It is kind of a "background cosmic radiation", permeating every social and cultural interaction. It is hard to distinguish pathological narcissists from self-assertive, self-confident, self-promoting, eccentric, or highly individualistic persons. Hard sell, greed, envy, self-centredness, exploitativeness, diminished empathy - are all socially condoned features of Western civilization.
Our society is atomized, the outcome of individualism gone awry. It encourages narcissistic leadership and role models.
Its sub-structures - institutionalized religion, political parties, civic organizations, the media, corporations - are all suffused with narcissism and pervaded by its pernicious outcomes.
The very ethos of materialism and capitalism upholds certain narcissistic traits, such as reduced empathy, exploitation, a sense of entitlement, or grandiose fantasies ("vision").
More about this here.
Narcissists are aided, abetted and facilitated by four types of people and institutions: the adulators, the blissfully ignorant, the self-deceiving and those deceived by the narcissist.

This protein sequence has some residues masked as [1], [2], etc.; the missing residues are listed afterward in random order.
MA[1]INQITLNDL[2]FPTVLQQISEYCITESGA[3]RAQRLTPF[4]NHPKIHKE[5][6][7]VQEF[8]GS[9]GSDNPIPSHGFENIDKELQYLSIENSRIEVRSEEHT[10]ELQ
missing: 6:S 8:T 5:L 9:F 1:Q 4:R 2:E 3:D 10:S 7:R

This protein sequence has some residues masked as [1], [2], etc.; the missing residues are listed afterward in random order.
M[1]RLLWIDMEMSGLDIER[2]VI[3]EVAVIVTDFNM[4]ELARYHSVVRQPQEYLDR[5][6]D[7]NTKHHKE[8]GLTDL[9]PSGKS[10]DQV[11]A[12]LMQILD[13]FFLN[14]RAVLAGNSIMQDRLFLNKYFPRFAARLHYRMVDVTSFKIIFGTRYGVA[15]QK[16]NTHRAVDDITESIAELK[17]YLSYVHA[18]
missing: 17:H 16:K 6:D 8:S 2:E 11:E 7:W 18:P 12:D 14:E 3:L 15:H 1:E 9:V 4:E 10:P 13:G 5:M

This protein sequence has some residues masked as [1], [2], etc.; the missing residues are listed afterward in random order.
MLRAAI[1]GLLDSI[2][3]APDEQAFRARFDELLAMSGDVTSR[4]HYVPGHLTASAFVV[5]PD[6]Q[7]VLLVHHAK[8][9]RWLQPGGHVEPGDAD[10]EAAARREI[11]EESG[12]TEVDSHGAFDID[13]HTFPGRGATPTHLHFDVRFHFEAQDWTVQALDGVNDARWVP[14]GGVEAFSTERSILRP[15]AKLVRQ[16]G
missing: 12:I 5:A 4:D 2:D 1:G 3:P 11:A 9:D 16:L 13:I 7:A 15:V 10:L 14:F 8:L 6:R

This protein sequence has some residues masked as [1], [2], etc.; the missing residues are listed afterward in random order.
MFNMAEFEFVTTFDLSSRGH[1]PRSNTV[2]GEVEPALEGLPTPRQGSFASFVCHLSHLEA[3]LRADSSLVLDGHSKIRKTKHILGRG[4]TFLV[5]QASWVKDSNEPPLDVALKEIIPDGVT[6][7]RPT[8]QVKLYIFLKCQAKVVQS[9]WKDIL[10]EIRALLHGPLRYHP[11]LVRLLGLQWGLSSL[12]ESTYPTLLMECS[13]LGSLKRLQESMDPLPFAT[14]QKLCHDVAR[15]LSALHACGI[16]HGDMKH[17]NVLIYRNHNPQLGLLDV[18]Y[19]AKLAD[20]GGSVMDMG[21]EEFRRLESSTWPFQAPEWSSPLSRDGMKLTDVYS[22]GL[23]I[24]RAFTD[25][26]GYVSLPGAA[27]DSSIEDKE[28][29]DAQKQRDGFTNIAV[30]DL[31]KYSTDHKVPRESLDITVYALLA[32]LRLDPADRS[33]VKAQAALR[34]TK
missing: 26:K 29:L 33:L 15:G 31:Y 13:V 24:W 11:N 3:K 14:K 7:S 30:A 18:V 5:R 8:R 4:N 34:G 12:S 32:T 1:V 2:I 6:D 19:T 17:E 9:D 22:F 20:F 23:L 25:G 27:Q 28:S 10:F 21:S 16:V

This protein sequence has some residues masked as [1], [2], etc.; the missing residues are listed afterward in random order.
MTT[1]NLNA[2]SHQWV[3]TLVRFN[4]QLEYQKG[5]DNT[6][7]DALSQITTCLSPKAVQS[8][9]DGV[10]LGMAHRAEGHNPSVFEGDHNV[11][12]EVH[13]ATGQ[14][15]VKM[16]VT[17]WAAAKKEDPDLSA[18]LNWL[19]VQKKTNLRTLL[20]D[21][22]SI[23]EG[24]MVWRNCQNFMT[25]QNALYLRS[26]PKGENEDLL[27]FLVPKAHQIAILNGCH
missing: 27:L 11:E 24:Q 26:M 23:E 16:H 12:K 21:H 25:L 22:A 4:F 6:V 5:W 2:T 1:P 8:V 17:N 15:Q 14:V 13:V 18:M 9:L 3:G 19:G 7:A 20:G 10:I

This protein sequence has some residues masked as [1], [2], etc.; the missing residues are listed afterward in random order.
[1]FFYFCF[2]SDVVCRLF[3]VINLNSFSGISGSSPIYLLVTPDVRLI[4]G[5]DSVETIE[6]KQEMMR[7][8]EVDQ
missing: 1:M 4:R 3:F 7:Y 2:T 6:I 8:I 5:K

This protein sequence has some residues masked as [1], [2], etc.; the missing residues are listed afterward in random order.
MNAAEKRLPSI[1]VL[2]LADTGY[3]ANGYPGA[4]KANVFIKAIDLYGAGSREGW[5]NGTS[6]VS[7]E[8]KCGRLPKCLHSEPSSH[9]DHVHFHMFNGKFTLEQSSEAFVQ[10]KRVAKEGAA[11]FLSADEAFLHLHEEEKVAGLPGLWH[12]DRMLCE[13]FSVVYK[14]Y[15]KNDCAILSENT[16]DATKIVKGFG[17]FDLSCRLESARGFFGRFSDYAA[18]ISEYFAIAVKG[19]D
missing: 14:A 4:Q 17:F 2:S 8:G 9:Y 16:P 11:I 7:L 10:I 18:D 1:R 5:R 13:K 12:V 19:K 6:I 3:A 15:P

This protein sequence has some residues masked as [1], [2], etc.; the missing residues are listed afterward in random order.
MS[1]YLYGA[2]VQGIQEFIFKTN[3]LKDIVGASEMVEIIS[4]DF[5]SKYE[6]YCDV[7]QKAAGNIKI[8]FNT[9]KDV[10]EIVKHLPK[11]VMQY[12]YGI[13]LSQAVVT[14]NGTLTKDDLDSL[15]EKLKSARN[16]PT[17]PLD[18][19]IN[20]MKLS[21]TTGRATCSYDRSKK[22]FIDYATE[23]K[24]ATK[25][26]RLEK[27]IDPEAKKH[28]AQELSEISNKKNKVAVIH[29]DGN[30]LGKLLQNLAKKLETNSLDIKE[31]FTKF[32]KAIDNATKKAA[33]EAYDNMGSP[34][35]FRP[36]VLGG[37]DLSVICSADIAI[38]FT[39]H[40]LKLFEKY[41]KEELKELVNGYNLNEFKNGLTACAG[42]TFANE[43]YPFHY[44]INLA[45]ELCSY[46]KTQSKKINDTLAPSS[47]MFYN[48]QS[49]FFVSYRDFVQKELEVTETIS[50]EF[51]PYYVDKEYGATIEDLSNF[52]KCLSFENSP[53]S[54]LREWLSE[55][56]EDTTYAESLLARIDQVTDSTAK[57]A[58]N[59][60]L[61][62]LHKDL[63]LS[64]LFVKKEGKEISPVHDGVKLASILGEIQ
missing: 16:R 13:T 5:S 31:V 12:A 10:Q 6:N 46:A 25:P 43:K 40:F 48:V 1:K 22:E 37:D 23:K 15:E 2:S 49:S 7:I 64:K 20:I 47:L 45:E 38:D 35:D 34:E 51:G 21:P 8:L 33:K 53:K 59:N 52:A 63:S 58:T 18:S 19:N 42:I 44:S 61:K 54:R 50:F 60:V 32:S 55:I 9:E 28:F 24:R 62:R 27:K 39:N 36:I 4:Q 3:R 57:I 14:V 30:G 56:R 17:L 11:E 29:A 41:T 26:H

The adulators are fully aware of the nefarious and damaging aspects of the narcissist's behaviour but believe that they are more than balanced by the benefits - to themselves, to their collective, or to society at large. They engage in an explicit trade-off between some of their principles and values - and their personal profit, or the greater good.
They seek to help the narcissist, promote his agenda, shield him from harm, connect him with like-minded people, do his chores for him and, in general, create the conditions and the environment for his success. This kind of alliance is especially prevalent in political parties, the government, multinational, religious organizations and other hierarchical collectives.
The blissfully ignorant are simply unaware of the "bad sides" of the narcissist- and make sure they remain so. They look the other way, or pretend that the narcissist's behavior is normative, or turn a blind eye to his egregious misbehaviour. They are classic deniers of reality. Some of them maintain a generally rosy outlook premised on the inbred benevolence of Mankind. Others simply cannot tolerate dissonance and discord. They prefer to live in a fantastic world where everything is harmonious and smooth and evil is banished. They react with rage to any information to the contrary and block it out instantly. This type of denial is well evidenced in dysfunctional families.